Financing A Renovation Project (And who's had experience of connecting to mains sewer?)
Posted 17 February 2015 - 07:43 AM
Grade 2 listed, so lots of consents required.
Not currently habitable.
OK, those challenges aren't too much of a problem I can do much of the work myself and organize trades for the bits I can't.
My biggest challenge is getting the property in the first place.
Has anyone had any experience of bridging loans to secure a property at Auction and can anyone offer any friendly advice on the best tactic or barriers to moving the development back onto a mortgage?
Posted 17 February 2015 - 09:20 AM
Posted 17 February 2015 - 06:00 PM
Edited by SteamyTea, 17 February 2015 - 06:12 PM.
Posted 17 February 2015 - 08:40 PM
Posted 18 February 2015 - 07:57 AM
Hi SteamyTea, Now you got me worried. Are there trade problems in Cornwall? First trade would be a roofer, then electrician. Basic plumbing and carpentry I can do myself. And maybe if I read up and under guidance of a sparky I might have a go at first fix electrics. Why pay them to roll out reels of cable.
Posted 18 February 2015 - 04:58 PM
Where in Cornwall is this place, it is a long country and quite wide at one end.
Posted 18 February 2015 - 08:05 PM
Posted 18 February 2015 - 08:30 PM
Any more detail and it'd be classed as advertising on here, as he's my brother.................
A web search including the terms "Harris" "garden services" and "Simon" should get close.................... The post code TR16 6PS might help.....................
Posted 19 February 2015 - 04:56 PM
Posted 03 March 2015 - 06:35 AM
Currently the house has a septic tank, which if functional will provide a reasonable short term solution for handling of foul waste, however a mains sewer runs fairly close to the site.
Does anyone have any experience of cost when it comes to connecting to mains sewers which will probably result in a temporary road closure.?
Posted 04 March 2015 - 09:01 AM
Try the Eco!ogy Building Society.
Suspect you have a hell of a lot of background checking still to do.
Plan B could be to install enough kitchen and bathroom within the 28 days you get to pony up the full amount and arrange a rapid mortgage to be available before the period is up, and avoid the bridging finance. If the mortgage co have done their checks on you first that might save you the bridging costs. That assumes that you can have possession.
Edited by ferdinand, 04 March 2015 - 09:12 AM.
Posted 04 March 2015 - 05:17 PM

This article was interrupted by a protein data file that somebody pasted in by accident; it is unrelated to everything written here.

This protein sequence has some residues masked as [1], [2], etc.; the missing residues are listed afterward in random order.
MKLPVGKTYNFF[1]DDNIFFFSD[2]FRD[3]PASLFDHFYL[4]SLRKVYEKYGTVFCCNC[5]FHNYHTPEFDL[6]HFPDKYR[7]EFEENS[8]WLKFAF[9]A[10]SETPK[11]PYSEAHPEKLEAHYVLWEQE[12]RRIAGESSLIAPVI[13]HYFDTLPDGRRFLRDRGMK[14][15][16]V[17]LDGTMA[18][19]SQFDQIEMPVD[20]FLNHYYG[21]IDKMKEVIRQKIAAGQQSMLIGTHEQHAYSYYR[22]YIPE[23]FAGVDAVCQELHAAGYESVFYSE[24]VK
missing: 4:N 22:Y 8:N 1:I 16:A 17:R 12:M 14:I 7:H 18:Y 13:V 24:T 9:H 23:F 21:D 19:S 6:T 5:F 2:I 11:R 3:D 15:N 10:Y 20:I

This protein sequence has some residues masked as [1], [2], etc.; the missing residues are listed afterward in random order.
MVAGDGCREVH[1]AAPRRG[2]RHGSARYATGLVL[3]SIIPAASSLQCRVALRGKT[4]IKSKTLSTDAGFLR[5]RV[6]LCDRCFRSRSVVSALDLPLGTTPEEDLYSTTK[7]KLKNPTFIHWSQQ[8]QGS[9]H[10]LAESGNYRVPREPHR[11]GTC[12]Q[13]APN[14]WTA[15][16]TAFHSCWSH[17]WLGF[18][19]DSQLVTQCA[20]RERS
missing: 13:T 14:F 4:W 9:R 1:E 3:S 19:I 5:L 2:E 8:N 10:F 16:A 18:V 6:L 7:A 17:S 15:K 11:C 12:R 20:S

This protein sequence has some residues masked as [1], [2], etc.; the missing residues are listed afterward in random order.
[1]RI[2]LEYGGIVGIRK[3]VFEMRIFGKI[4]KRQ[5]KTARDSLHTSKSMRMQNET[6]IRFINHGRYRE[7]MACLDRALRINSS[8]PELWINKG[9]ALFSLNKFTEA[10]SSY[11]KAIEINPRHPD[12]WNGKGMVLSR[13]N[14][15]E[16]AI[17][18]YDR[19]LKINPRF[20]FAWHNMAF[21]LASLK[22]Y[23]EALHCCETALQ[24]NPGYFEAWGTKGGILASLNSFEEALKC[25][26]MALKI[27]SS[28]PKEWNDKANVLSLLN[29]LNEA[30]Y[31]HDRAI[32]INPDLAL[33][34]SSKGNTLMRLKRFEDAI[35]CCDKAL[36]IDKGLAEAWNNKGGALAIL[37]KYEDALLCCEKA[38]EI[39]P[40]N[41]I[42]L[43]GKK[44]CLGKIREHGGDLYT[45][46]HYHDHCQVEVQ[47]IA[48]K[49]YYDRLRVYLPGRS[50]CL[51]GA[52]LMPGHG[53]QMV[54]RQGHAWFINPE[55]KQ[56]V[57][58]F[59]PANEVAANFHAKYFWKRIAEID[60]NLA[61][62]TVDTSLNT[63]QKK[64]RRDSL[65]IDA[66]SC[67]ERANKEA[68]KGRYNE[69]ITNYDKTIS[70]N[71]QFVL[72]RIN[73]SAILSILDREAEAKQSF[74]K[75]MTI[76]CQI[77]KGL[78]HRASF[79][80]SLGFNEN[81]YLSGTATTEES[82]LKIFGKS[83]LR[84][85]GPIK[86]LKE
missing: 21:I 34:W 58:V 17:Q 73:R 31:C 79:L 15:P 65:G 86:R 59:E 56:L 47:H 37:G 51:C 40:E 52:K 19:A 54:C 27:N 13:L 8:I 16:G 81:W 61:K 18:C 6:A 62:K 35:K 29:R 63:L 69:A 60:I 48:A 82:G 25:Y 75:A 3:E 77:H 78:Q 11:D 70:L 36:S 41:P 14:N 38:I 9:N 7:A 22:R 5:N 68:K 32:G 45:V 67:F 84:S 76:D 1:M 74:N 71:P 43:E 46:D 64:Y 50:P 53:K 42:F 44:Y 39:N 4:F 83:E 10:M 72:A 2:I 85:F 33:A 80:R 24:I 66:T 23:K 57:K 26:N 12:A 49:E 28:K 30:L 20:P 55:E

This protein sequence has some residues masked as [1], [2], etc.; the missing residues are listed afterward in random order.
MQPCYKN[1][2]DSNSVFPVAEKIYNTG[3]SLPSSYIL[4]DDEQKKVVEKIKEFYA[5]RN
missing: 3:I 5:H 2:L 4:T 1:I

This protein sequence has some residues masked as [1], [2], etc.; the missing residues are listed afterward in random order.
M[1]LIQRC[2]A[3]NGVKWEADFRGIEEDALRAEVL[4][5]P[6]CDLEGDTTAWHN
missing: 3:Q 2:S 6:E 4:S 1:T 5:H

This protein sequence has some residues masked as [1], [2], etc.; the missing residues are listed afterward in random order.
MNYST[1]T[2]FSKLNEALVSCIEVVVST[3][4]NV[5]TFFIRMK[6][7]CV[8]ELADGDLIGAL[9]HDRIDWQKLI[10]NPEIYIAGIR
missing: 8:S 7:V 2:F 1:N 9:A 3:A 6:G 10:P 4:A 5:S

I suspect that the vendor will not allow me in before completion which the auctioneer tells me must be completed in 20 days, unless I misunderstood something, so there will be a bit of pain with regards to bridging finance payments if we secure the property and await the sale of our current house. (Didn't want to sell our current house but it works out better with regards to the mortgages..)
As far as background checking goes, I have a pile of documents from the auctioneer which I am still wading through and cross checking against public records.
Can't find if there is town gas near the site and not sure how to find out short of walking around the neighbour hood looking for gas meters. So I might have to look at a pellet or wood fired boiler. The building is listed so I can't install any eco-bling. At least not on the existing structure.
Edited by sketch3d, 04 March 2015 - 05:18 PM.
Posted 08 March 2015 - 07:47 AM
- Verandah and an amazing orangery at the front held together with paint and the bits the dry rot and wood worm left behind.
- Front bay windows sagging down, held up by the glass below.
- I knew there were roof problems, but, the entire roof needs new tiles. Being listed means at least a year long battle with the conservation officer agreeing materials and reconstruction methods.
- Internally, the current owner never did a thing. Great many original fittings including old wiring, a buzzing consumer unit and bakerlite switches, some of which have feature exposed wiring. Although I did anticipate a complete rewire.
- The house internally was very damp, mostly due to having been shut up tight and with the leaking roof didn't stand a chance. Much of the plaster was pealing off the walls, even in areas not affected by the roof leaks. Black mould was the highlight of the internal inspection.
- Going down into the cellar and the decision to walk away was made. Significant dry rot working its way across the ground floor floor joists. Looked like it was covered in cotton wool it was that bad.
- Outside the very much overgrown orchard and formal lawns had the potential to be amazing. However the 30mph sign up hill of the site was only there as a suggested minimum speed for the trucks taking a short cut through the town. So what should have been a quiet location had one boundary against a very noisy road.
Unfortunately for such as beautiful building it is beyond economical repair. Being listed it can't be knocked down or majorly altered. So its fate in my mind will be that it fails to sell at auction or if it does sell it will be to an unsuspecting buyer who doesn't understand the implications of owning a listed building or the £150k+ repair bills just to make it habitable.
So the hunt for the ideal renovation project in Cornwall or Devon goes on.
Posted 08 March 2015 - 07:59 AM